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High Frequency Robber Barrons

From Eric Hunsader of Nanex

Robber Barrons

The February 28, 2015 weekend edition of Barron's carried an article by Bill Alpert about how trading has never been better for "The Little Guy". Alpert claimed to have arrived at this conclusion after months of studying SEC 605 reports. He further went on to rank the "Stock Wholesalers" (folks that actually execute most retail orders) and proclaimed Citadel the winner. Themis Trading wrote a must-read review of this article, so we'll avoid repeating some of the excellent points they make.

The article was filled with contempt for Michael Lewis and his book Flash Boys. Those who found themselves on the exposed side of Flash Boys last year were quick to proclaim the Barron's article to be the true story:

 

Many industry experts greeted the contents of Barron's article with public glee:

What really caught our eye about the article: journalists are taking an active interest in working with market data! This is a positive development which we encourage wholeheartedly. Lobbyists and other influential companies, such as billionaire Ken Griffin's Citadel, are able to drive their agenda and policy changes through influential media, that up until now, haven't had the ability to actually look at market data and fact-check what they were being told to write.

Fact-Checking Barron's

On the subject of fact-checking, Barron's suggestion that price improvement was improving went undetected by one of the many statistics we regularly track: namely, the percentage of sub-penny trades which indicate price improvement by the minimum permissible amount of 1/100th of a penny per share. Our data on this statistic is charted below. Rather than the expected drop in this value, it remains in a narrow range, indicating that over 25% of all price improved stock trades are only being improved by 1/100th of a cent per share.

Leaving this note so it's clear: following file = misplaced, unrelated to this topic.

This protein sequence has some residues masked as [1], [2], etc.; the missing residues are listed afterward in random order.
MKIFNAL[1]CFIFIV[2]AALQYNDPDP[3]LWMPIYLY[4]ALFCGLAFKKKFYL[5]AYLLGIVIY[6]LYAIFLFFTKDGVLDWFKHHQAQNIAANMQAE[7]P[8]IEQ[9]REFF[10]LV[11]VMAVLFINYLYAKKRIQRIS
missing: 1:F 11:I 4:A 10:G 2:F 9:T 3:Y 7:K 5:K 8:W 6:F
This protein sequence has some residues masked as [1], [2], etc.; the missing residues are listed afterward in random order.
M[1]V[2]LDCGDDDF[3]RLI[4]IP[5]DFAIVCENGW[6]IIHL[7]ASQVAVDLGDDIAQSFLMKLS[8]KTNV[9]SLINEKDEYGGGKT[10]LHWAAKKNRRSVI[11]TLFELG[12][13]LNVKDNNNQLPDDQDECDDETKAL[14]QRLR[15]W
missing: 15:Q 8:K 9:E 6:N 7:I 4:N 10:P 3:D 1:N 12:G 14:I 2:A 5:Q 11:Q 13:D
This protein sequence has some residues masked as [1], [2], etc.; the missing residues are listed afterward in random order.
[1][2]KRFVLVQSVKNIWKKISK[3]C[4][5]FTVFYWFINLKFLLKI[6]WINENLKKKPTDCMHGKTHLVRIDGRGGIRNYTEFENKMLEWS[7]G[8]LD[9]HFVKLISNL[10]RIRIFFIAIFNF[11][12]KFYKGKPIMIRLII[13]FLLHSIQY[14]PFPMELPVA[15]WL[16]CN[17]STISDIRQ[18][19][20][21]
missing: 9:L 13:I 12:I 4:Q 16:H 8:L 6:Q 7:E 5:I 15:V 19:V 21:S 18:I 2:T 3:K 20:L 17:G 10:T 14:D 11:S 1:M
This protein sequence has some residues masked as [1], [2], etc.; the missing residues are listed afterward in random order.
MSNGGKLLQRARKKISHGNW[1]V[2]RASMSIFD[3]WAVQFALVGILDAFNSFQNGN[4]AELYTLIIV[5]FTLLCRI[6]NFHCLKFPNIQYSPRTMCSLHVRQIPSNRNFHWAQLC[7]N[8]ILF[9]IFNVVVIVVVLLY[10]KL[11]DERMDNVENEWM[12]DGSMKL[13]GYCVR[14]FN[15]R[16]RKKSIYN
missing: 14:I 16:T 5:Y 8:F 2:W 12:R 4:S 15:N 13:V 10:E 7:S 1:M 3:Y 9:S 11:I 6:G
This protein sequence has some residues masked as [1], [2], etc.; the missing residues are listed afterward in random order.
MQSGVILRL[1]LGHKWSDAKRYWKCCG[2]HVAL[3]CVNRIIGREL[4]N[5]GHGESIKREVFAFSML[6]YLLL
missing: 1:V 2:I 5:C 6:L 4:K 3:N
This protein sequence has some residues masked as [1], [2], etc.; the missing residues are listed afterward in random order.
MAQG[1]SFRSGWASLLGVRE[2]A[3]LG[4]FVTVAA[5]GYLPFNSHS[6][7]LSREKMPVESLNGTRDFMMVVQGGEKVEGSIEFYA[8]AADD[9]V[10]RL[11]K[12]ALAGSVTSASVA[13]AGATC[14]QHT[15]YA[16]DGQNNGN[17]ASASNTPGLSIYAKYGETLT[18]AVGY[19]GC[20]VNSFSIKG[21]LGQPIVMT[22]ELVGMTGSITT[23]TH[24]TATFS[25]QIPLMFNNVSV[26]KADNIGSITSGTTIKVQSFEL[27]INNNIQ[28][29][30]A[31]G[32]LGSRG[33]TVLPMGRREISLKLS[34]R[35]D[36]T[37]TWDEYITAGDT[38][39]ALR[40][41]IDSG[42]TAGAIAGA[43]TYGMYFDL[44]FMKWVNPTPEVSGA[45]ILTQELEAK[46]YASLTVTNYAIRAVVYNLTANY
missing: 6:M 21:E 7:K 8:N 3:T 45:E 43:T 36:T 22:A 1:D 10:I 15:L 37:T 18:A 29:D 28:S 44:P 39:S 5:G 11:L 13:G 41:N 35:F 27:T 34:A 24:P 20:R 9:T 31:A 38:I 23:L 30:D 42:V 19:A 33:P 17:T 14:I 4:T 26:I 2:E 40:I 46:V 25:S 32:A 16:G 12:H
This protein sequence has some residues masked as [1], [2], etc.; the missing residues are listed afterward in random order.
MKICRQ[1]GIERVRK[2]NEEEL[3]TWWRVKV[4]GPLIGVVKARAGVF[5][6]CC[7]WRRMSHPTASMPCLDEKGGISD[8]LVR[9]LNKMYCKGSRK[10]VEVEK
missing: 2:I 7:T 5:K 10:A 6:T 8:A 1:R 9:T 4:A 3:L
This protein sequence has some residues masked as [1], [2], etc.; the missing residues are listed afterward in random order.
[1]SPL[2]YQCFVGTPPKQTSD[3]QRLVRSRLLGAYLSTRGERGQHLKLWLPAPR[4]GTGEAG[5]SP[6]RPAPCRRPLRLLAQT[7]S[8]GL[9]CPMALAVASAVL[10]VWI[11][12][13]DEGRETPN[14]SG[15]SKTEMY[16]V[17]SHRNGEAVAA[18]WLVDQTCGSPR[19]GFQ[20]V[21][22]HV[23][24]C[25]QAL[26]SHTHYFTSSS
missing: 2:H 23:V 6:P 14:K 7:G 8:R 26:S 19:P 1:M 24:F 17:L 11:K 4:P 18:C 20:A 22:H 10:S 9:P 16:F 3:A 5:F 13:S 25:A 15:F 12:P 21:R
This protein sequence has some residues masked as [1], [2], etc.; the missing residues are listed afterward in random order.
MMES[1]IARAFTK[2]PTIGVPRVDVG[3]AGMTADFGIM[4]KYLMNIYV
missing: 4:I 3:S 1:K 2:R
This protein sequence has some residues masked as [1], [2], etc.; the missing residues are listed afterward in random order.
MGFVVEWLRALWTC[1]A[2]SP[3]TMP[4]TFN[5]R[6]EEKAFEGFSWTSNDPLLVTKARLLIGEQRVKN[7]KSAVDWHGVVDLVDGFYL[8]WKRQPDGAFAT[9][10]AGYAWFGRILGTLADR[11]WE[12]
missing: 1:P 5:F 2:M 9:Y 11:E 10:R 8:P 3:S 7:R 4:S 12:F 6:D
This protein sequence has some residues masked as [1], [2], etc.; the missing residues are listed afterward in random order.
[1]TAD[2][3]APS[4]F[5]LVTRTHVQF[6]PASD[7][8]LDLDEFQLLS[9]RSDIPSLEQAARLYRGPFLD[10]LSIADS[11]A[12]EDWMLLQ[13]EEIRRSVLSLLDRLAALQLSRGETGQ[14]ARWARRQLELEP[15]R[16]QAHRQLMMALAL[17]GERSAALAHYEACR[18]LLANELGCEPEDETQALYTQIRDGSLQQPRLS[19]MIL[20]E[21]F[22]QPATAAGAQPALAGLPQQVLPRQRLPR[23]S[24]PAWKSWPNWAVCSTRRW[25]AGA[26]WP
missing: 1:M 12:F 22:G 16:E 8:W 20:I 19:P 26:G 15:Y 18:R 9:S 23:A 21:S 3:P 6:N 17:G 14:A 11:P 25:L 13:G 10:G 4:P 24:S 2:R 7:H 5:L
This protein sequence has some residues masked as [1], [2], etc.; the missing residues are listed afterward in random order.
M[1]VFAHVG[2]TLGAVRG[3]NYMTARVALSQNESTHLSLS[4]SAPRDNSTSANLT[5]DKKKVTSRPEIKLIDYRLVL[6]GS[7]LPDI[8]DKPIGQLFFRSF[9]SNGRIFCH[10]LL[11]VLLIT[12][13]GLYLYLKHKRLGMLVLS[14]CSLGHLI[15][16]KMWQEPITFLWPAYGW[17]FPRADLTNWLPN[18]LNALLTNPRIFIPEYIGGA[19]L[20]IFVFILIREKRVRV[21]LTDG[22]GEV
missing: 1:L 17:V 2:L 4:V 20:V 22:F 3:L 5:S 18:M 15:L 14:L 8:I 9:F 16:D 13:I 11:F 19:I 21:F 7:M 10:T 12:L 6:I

A Glaring Omission

This brings up a glaring omission about price improvement that the Barron's article doesn't even mention. There is a distinct loser in price improvement: the trader or investor that posts a displayed limit order to the market. Price improvement ends up costing these investors at least $1 billion a year: we have thoroughly documented this here, and discussed again here, and here, and here (you get the idea).

Back to what was included in Barron's article.

It is possible that our sub-penny indicator missed detecting a shift in price improvement. Since we had over a year of Citadel's 605 reports, we began analyzing these same reports that Barron's used for their article.

SEC 605 Reports

SEC 605 reports are filed monthly by participants who execute stock orders. These reports contain information about the stock orders executed by the filing firm for each stock. You can read about the fields required in these reports on the SEC's website here.  Note, that only "covered orders" are in the report (details here). This is important, because order types/sizes not covered in this report are fair game to Wall Street - caveat emptor.

For each stock, orders are broken down by 5 order types:

    market orders - code "11"
    marketable limit orders - code "12"
    inside-the-quote limit orders - code "13"
    at-the-quote limit orders - code "14"
    near-the-quote limit orders - code "15"

Each order type is further broken down by order size

    100 to 499 shares - code "21"
    500 to 1,999 shares - code "22"
    2,000 to 4,999 shares - code "23"
    5,000 to 9,999 shares - code "24".

Barron's arranged these 4 size groups together, which makes sense because orders for 100 to 9,999 shares are covered by regulations meant to protect the retail investor.

Here is a chart showing total order counts for all order sizes from Citadel, grouped into one of the 5 order types: